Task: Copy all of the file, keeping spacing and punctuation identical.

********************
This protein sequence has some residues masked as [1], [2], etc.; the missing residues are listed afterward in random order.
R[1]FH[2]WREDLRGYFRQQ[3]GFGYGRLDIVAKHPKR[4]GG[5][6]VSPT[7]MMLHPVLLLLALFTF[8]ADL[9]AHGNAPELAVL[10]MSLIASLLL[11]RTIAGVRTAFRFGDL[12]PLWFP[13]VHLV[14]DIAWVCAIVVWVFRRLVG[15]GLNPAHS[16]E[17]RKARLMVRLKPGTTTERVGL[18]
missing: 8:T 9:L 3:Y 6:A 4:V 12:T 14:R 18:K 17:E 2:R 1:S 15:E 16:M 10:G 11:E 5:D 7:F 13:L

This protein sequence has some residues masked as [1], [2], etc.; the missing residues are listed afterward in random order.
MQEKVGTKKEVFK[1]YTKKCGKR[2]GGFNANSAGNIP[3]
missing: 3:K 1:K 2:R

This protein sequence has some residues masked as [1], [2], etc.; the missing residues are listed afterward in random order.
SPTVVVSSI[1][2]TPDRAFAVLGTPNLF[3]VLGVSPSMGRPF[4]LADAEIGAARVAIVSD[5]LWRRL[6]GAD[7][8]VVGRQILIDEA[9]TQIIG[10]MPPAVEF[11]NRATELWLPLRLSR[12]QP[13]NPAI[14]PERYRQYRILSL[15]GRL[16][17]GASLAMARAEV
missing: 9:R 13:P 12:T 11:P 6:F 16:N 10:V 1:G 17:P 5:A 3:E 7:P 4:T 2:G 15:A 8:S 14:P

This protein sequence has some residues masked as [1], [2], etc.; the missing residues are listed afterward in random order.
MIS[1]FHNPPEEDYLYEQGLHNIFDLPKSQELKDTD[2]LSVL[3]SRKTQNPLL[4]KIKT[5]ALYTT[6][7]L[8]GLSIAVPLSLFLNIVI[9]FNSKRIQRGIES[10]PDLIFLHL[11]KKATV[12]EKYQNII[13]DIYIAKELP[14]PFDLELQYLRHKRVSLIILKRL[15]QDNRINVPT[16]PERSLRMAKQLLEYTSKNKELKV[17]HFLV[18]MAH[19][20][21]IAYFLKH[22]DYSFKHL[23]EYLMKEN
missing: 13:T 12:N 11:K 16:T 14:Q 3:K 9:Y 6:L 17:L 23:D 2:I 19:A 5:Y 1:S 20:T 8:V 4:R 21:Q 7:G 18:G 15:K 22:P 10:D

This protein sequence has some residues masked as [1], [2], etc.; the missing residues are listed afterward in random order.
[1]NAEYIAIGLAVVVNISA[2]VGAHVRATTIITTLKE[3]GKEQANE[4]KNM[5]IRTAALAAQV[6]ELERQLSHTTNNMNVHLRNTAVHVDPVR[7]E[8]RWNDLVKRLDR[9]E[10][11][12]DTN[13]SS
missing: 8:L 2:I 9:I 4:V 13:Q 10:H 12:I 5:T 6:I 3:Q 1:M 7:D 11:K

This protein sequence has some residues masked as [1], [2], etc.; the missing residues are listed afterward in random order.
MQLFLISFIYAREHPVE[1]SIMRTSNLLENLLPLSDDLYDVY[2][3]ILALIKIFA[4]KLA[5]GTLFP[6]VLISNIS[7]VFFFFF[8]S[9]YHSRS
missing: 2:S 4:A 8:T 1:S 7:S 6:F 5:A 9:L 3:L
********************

This protein sequence has some residues masked as [1], [2], etc.; the missing residues are listed afterward in random order.
R[1]FH[2]WREDLRGYFRQQ[3]GFGYGRLDIVAKHPKR[4]GG[5][6]VSPT[7]MMLHPVLLLLALFTF[8]ADL[9]AHGNAPELAVL[10]MSLIASLLL[11]RTIAGVRTAFRFGDL[12]PLWFP[13]VHLV[14]DIAWVCAIVVWVFRRLVG[15]GLNPAHS[16]E[17]RKARLMVRLKPGTTTERVGL[18]
missing: 8:T 9:L 3:Y 6:A 4:V 12:T 14:R 18:K 17:E 2:R 1:S 15:E 16:M 10:G 11:E 5:D 7:F 13:L

This protein sequence has some residues masked as [1], [2], etc.; the missing residues are listed afterward in random order.
MQEKVGTKKEVFK[1]YTKKCGKR[2]GGFNANSAGNIP[3]
missing: 3:K 1:K 2:R

This protein sequence has some residues masked as [1], [2], etc.; the missing residues are listed afterward in random order.
SPTVVVSSI[1][2]TPDRAFAVLGTPNLF[3]VLGVSPSMGRPF[4]LADAEIGAARVAIVSD[5]LWRRL[6]GAD[7][8]VVGRQILIDEA[9]TQIIG[10]MPPAVEF[11]NRATELWLPLRLSR[12]QP[13]NPAI[14]PERYRQYRILSL[15]GRL[16][17]GASLAMARAEV
missing: 9:R 13:P 12:T 11:P 6:F 16:N 10:V 1:G 17:P 5:A 3:E 7:P 4:T 2:G 15:A 8:S 14:P

This protein sequence has some residues masked as [1], [2], etc.; the missing residues are listed afterward in random order.
MIS[1]FHNPPEEDYLYEQGLHNIFDLPKSQELKDTD[2]LSVL[3]SRKTQNPLL[4]KIKT[5]ALYTT[6][7]L[8]GLSIAVPLSLFLNIVI[9]FNSKRIQRGIES[10]PDLIFLHL[11]KKATV[12]EKYQNII[13]DIYIAKELP[14]PFDLELQYLRHKRVSLIILKRL[15]QDNRINVPT[16]PERSLRMAKQLLEYTSKNKELKV[17]HFLV[18]MAH[19][20][21]IAYFLKH[22]DYSFKHL[23]EYLMKEN
missing: 13:T 12:N 11:K 16:T 14:Q 3:K 9:Y 6:L 17:L 23:D 2:I 19:A 5:Y 1:S 20:T 8:V 4:R 21:Q 7:G 18:G 15:K 22:P 10:D

This protein sequence has some residues masked as [1], [2], etc.; the missing residues are listed afterward in random order.
[1]NAEYIAIGLAVVVNISA[2]VGAHVRATTIITTLKE[3]GKEQANE[4]KNM[5]IRTAALAAQV[6]ELERQLSHTTNNMNVHLRNTAVHVDPVR[7]E[8]RWNDLVKRLDR[9]E[10][11][12]DTN[13]SS
missing: 8:L 2:I 9:I 4:V 13:Q 10:H 12:I 5:T 6:I 3:Q 1:M 7:D 11:K

This protein sequence has some residues masked as [1], [2], etc.; the missing residues are listed afterward in random order.
MQLFLISFIYAREHPVE[1]SIMRTSNLLENLLPLSDDLYDVY[2][3]ILALIKIFA[4]KLA[5]GTLFP[6]VLISNIS[7]VFFFFF[8]S[9]YHSRS
missing: 2:S 4:A 8:T 1:S 7:S 6:F 5:A 9:L 3:L